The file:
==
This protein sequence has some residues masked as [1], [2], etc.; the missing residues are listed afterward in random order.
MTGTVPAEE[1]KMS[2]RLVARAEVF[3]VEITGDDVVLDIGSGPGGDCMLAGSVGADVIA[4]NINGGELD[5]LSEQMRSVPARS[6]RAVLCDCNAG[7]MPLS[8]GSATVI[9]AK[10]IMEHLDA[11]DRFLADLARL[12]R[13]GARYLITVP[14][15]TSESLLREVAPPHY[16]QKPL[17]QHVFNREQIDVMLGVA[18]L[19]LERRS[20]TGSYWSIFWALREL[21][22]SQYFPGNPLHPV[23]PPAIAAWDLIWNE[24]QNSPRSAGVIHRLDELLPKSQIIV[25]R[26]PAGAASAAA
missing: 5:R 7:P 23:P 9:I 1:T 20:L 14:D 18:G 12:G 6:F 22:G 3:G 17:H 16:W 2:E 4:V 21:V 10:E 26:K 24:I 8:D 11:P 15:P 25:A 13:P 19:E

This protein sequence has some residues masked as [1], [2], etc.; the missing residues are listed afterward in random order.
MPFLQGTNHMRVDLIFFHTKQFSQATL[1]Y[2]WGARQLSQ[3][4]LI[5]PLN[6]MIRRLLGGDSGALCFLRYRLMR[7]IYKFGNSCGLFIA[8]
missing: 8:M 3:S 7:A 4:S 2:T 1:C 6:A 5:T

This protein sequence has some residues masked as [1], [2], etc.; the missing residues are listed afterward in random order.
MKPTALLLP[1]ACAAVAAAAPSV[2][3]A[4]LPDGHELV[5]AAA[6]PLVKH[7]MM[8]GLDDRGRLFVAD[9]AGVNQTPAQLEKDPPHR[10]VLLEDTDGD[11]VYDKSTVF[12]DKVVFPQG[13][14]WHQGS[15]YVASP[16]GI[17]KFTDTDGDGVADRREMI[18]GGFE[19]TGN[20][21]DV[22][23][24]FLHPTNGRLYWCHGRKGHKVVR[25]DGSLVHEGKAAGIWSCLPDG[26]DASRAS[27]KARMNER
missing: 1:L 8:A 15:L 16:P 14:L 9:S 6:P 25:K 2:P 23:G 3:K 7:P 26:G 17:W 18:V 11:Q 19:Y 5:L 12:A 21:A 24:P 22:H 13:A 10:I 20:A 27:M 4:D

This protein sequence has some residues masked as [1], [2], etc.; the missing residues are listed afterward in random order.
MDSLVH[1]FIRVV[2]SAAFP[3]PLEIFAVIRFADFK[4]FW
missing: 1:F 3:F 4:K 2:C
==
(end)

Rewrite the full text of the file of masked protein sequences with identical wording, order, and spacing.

This protein sequence has some residues masked as [1], [2], etc.; the missing residues are listed afterward in random order.
MTGTVPAEE[1]KMS[2]RLVARAEVF[3]VEITGDDVVLDIGSGPGGDCMLAGSVGADVIA[4]NINGGELD[5]LSEQMRSVPARS[6]RAVLCDCNAG[7]MPLS[8]GSATVI[9]AK[10]IMEHLDA[11]DRFLADLARL[12]R[13]GARYLITVP[14][15]TSESLLREVAPPHY[16]QKPL[17]QHVFNREQIDVMLGVA[18]L[19]LERRS[20]TGSYWSIFWALREL[21][22]SQYFPGNPLHPV[23]PPAIAAWDLIWNE[24]QNSPRSAGVIHRLDELLPKSQIIV[25]R[26]PAGAASAAA
missing: 5:R 7:P 23:P 9:I 1:T 20:L 14:D 18:G 12:G 6:F 22:G 3:G 17:H 16:W 2:E 4:V 21:V 10:E 26:K 24:I 8:D 11:P 15:P 25:A 13:P 19:E

This protein sequence has some residues masked as [1], [2], etc.; the missing residues are listed afterward in random order.
MPFLQGTNHMRVDLIFFHTKQFSQATL[1]Y[2]WGARQLSQ[3][4]LI[5]PLN[6]MIRRLLGGDSGALCFLRYRLMR[7]IYKFGNSCGLFIA[8]
missing: 8:M 3:S 7:A 4:S 2:T 1:C 6:A 5:T

This protein sequence has some residues masked as [1], [2], etc.; the missing residues are listed afterward in random order.
MKPTALLLP[1]ACAAVAAAAPSV[2][3]A[4]LPDGHELV[5]AAA[6]PLVKH[7]MM[8]GLDDRGRLFVAD[9]AGVNQTPAQLEKDPPHR[10]VLLEDTDGD[11]VYDKSTVF[12]DKVVFPQG[13][14]WHQGS[15]YVASP[16]GI[17]KFTDTDGDGVADRREMI[18]GGFE[19]TGN[20][21]DV[22][23][24]FLHPTNGRLYWCHGRKGHKVVR[25]DGSLVHEGKAAGIWSCLPDG[26]DASRAS[27]KARMNER
missing: 1:L 8:A 15:L 16:P 14:L 9:S 6:P 25:K 2:P 23:G 3:K 7:P 26:G 17:W 18:V 11:Q 19:Y 5:L 12:A 21:A 24:P 22:H 13:A 10:I 20:A 27:M 4:D

This protein sequence has some residues masked as [1], [2], etc.; the missing residues are listed afterward in random order.
MDSLVH[1]FIRVV[2]SAAFP[3]PLEIFAVIRFADFK[4]FW
missing: 1:F 3:F 4:K 2:C